Motorcycle Tire/Tyre Maintenance Guide

Motorcycle Tire/Tyre
Maintenance Guide
Motorcycle Tire/Tyre Maintenance tips to keep your motorcycle at peak condition.

Tire Sidewall Markings

The most important label is the sizing designation, which in this case reads “225/50R16V.” This label indicates section width (225mm), aspect ratio (50 percent), speed rating (V), construction (R), and wheel diameter (16 inches). This tire has a speed rating of “V” or more than 149mph, and is a radial (R) construction. Following the size label is an additional marking defining the load rating for the tire. In this case, “92” indicates the total load carrying capacity is 520 pounds.

Tire Conversion Charts

Motorcycle Street Tire Size Conversion Chart
Front Tires
Rear Tires
Motorcycle Off-Road Tire Size Conversion Chart
Front Tires
Rear Tires

Size Types

Motorcycle Speed Ratings

Speed SymbolMax SpeedSpeed SymbolMax SpeedSpeed SymbolMax Speed
J62 mphK68 mphL75 mph
M81 mphN87 mphP93 mph
Q99 mphR106 mphS112 mph
T118 mphU124 mphH130 mph
V149 mphW168 mphY186 mph
Scooter62 mphFlotation50 mphZ149 mph

Load Indexes (L.I.)

L.I.lbs. L.I.lbs. L.I.lbs.
33254 49408 65639
34260 50419 66661
36276 52441 68694
37282 53454 69716
38291 54467 70739
39300 55481 71761
40309 56494 72783
41320 57507 73805
42331 58520 74827
43342 59536 75853
44353 60551 76882
45364 61567 77908
46375 62584 78937
47386 63600 79963
48397 64617 80992
811018 821047 831074
841102 851135 861168
871201 881234 891278
901323 911356 921389
931433 941477 951521
961565 971609 981653
991708 1001764 1011819


A neglected tire can be a deadly one. The simplest and most important thing you can do for your tires’ health and your safety is keep them, inflated to the designated pressure.

1. Air It Out: Check tire pressure every chance you get. There’s probably no simpler procedure that’s more important and more ignored by bikers of every stripe. The air, not the carcass, supports the bike, and underinflation is a tire’s number one enemy. (Make sure the tires are cool when you take the reading.) For a better tractrion in wet conditions, increase pressures by about 10 percent. Unsure of what the pressure is supposed to be? Look for a sticker somewhere on the bike. It is also probably on the VIN (serial number) plate hear the steering head with the gross vehicle weight rating (GVWR) and gross axle weight ratings (GAWR) information.

2. Step in Line: Pay close attention to alignment–shaft drive bikes have no adjustment, but if you have a chain or belt, check the position of your tires. Proper alignment ensures better handling and longer wear.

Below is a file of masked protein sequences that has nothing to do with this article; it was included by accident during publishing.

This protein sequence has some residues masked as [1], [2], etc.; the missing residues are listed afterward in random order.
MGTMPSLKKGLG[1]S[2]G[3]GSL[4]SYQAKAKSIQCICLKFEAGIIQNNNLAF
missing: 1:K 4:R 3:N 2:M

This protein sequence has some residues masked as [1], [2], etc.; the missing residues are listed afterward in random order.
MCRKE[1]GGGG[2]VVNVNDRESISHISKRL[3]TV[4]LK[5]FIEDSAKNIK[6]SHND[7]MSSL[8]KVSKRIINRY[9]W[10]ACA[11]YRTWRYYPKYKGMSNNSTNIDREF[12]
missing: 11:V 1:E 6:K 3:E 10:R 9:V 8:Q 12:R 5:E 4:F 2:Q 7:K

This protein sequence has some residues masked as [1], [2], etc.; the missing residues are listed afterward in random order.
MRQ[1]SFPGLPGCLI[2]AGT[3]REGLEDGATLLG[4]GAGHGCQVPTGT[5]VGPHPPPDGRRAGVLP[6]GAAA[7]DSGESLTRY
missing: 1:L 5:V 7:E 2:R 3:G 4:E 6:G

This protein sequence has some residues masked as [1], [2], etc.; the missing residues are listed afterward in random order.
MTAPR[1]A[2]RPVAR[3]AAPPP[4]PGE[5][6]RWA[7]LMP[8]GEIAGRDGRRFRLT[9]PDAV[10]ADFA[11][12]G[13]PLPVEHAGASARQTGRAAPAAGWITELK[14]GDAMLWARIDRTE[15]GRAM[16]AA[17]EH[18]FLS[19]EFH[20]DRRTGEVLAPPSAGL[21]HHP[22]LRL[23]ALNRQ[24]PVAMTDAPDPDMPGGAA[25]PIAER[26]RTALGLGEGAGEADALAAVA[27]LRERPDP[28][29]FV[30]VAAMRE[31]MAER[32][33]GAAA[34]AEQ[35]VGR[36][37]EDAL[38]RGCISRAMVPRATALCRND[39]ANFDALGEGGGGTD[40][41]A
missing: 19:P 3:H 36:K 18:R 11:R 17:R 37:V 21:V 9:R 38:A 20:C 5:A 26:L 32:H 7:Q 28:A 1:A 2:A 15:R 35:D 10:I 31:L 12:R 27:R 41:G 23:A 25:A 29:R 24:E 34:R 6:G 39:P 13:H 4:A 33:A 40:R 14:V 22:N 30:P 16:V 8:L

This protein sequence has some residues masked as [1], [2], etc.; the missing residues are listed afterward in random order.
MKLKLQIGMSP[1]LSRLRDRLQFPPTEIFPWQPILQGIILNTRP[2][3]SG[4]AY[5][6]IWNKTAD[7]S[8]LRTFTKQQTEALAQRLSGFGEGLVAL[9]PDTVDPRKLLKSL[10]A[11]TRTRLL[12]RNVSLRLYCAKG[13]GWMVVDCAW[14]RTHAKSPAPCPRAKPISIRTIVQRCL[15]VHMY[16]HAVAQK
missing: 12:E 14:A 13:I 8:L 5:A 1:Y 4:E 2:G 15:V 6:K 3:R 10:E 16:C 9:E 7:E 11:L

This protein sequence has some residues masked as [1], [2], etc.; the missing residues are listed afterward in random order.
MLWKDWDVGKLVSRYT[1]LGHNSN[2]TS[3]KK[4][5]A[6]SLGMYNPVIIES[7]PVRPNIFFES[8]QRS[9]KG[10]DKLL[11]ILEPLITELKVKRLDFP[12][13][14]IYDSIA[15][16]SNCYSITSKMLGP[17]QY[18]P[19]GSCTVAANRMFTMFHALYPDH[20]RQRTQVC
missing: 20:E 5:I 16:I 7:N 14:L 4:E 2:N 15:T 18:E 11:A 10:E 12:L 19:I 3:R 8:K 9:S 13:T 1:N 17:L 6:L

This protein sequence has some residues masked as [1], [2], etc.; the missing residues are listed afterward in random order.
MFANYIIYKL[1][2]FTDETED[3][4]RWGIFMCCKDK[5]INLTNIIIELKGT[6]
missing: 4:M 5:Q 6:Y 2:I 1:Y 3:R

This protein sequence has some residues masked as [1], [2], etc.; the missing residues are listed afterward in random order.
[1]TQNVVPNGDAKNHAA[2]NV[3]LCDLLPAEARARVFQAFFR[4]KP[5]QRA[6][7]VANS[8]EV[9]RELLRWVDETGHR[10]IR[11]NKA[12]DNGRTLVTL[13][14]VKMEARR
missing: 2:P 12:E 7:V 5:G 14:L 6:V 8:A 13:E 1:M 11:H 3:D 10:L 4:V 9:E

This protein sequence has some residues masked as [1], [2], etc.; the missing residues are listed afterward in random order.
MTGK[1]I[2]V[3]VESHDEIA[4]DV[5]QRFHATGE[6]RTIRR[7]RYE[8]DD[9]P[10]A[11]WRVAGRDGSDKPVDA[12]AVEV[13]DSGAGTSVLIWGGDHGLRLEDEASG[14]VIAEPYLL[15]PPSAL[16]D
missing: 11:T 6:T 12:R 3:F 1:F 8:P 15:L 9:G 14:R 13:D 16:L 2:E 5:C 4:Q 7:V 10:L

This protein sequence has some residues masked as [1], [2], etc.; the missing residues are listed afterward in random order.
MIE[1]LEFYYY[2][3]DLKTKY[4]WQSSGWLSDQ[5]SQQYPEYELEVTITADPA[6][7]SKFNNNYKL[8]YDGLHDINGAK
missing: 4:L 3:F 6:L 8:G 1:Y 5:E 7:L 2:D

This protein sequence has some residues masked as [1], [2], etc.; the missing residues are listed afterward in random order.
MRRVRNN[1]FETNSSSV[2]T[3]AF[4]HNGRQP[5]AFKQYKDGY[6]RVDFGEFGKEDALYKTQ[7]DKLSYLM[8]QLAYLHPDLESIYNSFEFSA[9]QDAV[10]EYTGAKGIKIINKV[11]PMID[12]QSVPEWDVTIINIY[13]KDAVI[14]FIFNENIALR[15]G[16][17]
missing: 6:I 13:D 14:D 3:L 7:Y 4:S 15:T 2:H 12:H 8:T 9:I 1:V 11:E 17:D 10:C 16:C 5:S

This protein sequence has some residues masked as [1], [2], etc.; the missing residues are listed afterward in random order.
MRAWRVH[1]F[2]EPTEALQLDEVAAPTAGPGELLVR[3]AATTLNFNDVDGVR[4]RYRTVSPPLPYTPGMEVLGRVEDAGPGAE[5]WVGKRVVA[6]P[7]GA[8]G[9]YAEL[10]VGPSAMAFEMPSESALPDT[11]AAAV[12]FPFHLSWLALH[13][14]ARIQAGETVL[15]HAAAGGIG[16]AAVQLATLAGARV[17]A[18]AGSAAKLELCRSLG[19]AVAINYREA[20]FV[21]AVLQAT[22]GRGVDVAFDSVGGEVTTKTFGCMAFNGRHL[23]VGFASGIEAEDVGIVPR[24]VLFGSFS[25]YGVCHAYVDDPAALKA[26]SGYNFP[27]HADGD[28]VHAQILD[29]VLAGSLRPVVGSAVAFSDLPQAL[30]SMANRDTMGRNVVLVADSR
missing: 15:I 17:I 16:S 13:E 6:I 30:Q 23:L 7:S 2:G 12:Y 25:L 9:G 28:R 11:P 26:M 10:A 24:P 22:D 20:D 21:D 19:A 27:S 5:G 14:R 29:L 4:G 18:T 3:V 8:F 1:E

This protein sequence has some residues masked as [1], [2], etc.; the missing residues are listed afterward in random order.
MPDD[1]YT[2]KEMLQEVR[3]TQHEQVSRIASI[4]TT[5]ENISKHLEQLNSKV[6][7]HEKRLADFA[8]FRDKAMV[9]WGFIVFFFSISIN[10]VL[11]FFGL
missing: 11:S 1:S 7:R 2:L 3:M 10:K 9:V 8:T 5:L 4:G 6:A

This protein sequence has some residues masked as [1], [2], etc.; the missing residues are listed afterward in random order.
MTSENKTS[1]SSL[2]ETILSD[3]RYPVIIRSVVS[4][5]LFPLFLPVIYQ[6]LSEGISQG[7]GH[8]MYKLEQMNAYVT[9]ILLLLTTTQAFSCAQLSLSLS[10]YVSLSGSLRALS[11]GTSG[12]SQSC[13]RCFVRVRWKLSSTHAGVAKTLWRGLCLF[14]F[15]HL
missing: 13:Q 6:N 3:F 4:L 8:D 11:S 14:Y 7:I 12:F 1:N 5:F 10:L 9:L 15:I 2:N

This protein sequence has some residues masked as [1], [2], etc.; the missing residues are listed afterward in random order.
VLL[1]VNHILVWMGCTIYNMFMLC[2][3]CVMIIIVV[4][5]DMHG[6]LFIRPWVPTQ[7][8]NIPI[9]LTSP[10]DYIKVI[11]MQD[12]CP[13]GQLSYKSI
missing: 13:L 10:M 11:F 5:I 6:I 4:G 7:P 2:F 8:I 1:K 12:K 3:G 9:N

3. Steady, Now: Although it primarily affects handling, improper balance can also shorten a tire’s life. Check it after 500 or 1000 miles of use.

4. Top It Off: The valve stem cap should be securely fastened on the stem, because it’s an important part of your tire’s sealing system. It’ll give you extra security at high speeds, when centrifugal force can conspire to open the valve inside the stem.

5. Soap It Up: Most tire manufacturers recommend that the only substance used to keep rubber shiny should be good old soap and water. Many alleged protectants actually promote premature cracking and finish deterioration. Make sure you wipe off any lube, brake fluid or gas promptly, too.

6. Look Before You Crank: Before you saddle up, take a moment to visually inspect your tires. We can’t tell you how many times we’ve pulled out screws or nails before a ride, thus preventing almost certain tire failure. Once you’re on the road, it’ll be too late.

7. Stay Smooth: This is common sense–avoid potholes and sharp objects on the road that can compromise your tire’s integrity. The same goes for curbs.

8. Don’t Mix and Match: Never run two tires of differing construction. We can’t stress this enough, and this rule applies to bias-plies vs. radials as well as tubeless and tube-type tires–even bias-ply vs. bias-belted tires. The results can be disastrous.

9. Scuff ‘Em Up: Optimal grip is obtained only after the tread surface has been ridden on, so go into those first few twisties with a bit of caution. The suggested break-in distance is usually 200 or so miles. After that, check the tire’s pressure again!

10. Don’t Scrimp: If you replace your tires, make sure you replace the tubes, too. Some manufacturers even recommend that you change both tires at the same time, even if they wear differently.


Credits: Special thanks to Bridgestone Motorcycle, Maxxis International


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